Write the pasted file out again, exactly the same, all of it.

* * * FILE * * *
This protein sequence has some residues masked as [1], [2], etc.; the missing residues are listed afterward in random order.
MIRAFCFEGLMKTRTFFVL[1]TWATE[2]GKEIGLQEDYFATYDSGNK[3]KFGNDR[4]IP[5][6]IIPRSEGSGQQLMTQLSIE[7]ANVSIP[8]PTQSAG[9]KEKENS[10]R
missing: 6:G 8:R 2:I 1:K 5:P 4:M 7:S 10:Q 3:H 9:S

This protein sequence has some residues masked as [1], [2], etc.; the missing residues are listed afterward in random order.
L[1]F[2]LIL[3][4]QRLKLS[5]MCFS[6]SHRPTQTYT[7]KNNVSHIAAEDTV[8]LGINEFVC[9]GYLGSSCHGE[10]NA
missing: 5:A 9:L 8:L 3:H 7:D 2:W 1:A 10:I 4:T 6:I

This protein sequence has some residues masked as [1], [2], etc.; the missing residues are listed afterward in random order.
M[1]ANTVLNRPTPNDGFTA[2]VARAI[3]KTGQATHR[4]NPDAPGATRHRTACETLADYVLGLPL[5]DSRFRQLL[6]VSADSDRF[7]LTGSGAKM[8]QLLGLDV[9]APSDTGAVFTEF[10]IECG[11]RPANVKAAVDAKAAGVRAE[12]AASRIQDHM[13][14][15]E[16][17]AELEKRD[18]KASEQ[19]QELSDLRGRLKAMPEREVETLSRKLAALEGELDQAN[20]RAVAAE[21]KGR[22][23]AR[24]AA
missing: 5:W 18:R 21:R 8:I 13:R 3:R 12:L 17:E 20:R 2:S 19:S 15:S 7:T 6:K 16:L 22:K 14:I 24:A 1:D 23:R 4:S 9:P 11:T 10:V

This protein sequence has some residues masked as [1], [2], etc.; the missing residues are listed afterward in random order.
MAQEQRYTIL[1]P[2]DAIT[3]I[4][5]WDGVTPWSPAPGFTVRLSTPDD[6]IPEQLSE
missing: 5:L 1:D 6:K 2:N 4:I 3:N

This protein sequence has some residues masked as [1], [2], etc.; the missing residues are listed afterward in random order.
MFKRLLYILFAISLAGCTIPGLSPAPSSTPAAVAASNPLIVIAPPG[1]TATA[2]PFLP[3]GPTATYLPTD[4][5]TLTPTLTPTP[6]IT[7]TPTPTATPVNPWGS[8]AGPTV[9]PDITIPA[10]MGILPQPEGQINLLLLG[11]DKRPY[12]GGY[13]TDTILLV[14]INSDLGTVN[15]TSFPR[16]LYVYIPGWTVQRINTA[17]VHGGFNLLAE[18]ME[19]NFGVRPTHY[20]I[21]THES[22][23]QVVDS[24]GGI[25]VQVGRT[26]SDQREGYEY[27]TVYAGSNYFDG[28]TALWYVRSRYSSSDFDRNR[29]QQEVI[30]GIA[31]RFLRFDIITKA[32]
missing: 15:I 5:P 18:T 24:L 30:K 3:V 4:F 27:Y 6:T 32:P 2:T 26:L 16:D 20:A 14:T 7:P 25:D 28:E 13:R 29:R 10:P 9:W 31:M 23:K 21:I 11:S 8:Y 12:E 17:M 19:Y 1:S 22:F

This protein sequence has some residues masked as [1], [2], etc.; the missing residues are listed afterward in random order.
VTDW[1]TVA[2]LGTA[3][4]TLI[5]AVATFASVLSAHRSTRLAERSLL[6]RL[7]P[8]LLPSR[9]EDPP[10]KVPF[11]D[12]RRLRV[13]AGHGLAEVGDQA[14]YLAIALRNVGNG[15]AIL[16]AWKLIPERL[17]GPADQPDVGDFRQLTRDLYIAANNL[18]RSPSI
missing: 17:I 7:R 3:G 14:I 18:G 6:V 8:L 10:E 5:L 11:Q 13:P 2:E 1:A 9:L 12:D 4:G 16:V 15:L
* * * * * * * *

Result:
This protein sequence has some residues masked as [1], [2], etc.; the missing residues are listed afterward in random order.
MIRAFCFEGLMKTRTFFVL[1]TWATE[2]GKEIGLQEDYFATYDSGNK[3]KFGNDR[4]IP[5][6]IIPRSEGSGQQLMTQLSIE[7]ANVSIP[8]PTQSAG[9]KEKENS[10]R
missing: 6:G 8:R 2:I 1:K 5:P 4:M 7:S 10:Q 3:H 9:S

This protein sequence has some residues masked as [1], [2], etc.; the missing residues are listed afterward in random order.
L[1]F[2]LIL[3][4]QRLKLS[5]MCFS[6]SHRPTQTYT[7]KNNVSHIAAEDTV[8]LGINEFVC[9]GYLGSSCHGE[10]NA
missing: 5:A 9:L 8:L 3:H 7:D 2:W 1:A 10:I 4:T 6:I

This protein sequence has some residues masked as [1], [2], etc.; the missing residues are listed afterward in random order.
M[1]ANTVLNRPTPNDGFTA[2]VARAI[3]KTGQATHR[4]NPDAPGATRHRTACETLADYVLGLPL[5]DSRFRQLL[6]VSADSDRF[7]LTGSGAKM[8]QLLGLDV[9]APSDTGAVFTEF[10]IECG[11]RPANVKAAVDAKAAGVRAE[12]AASRIQDHM[13][14][15]E[16][17]AELEKRD[18]KASEQ[19]QELSDLRGRLKAMPEREVETLSRKLAALEGELDQAN[20]RAVAAE[21]KGR[22][23]AR[24]AA
missing: 5:W 18:R 21:R 8:I 13:R 3:R 12:L 17:E 20:R 2:S 19:S 15:S 7:T 6:K 16:L 22:K 14:I 24:A 1:D 23:R 4:S 9:P 11:T 10:V

This protein sequence has some residues masked as [1], [2], etc.; the missing residues are listed afterward in random order.
MAQEQRYTIL[1]P[2]DAIT[3]I[4][5]WDGVTPWSPAPGFTVRLSTPDD[6]IPEQLSE
missing: 5:L 1:D 6:K 2:N 4:I 3:N

This protein sequence has some residues masked as [1], [2], etc.; the missing residues are listed afterward in random order.
MFKRLLYILFAISLAGCTIPGLSPAPSSTPAAVAASNPLIVIAPPG[1]TATA[2]PFLP[3]GPTATYLPTD[4][5]TLTPTLTPTP[6]IT[7]TPTPTATPVNPWGS[8]AGPTV[9]PDITIPA[10]MGILPQPEGQINLLLLG[11]DKRPY[12]GGY[13]TDTILLV[14]INSDLGTVN[15]TSFPR[16]LYVYIPGWTVQRINTA[17]VHGGFNLLAE[18]ME[19]NFGVRPTHY[20]I[21]THES[22][23]QVVDS[24]GGI[25]VQVGRT[26]SDQREGYEY[27]TVYAGSNYFDG[28]TALWYVRSRYSSSDFDRNR[29]QQEVI[30]GIA[31]RFLRFDIITKA[32]
missing: 15:I 5:P 18:T 24:L 30:K 3:V 4:F 27:Y 6:T 32:P 2:T 26:L 16:D 20:A 14:T 7:P 25:D 28:E 13:R 29:R 10:P 9:W 31:M 23:K 21:I 11:S 8:Y 12:E 17:M 19:Y 1:S 22:F

This protein sequence has some residues masked as [1], [2], etc.; the missing residues are listed afterward in random order.
VTDW[1]TVA[2]LGTA[3][4]TLI[5]AVATFASVLSAHRSTRLAERSLL[6]RL[7]P[8]LLPSR[9]EDPP[10]KVPF[11]D[12]RRLRV[13]AGHGLAEVGDQA[14]YLAIALRNVGNG[15]AIL[16]AWKLIPERL[17]GPADQPDVGDFRQLTRDLYIAANNL[18]RSPSI
missing: 17:I 7:R 3:G 14:I 18:G 6:V 8:L 10:E 5:L 11:Q 13:P 2:E 1:A 9:L 12:D 4:G 16:V 15:L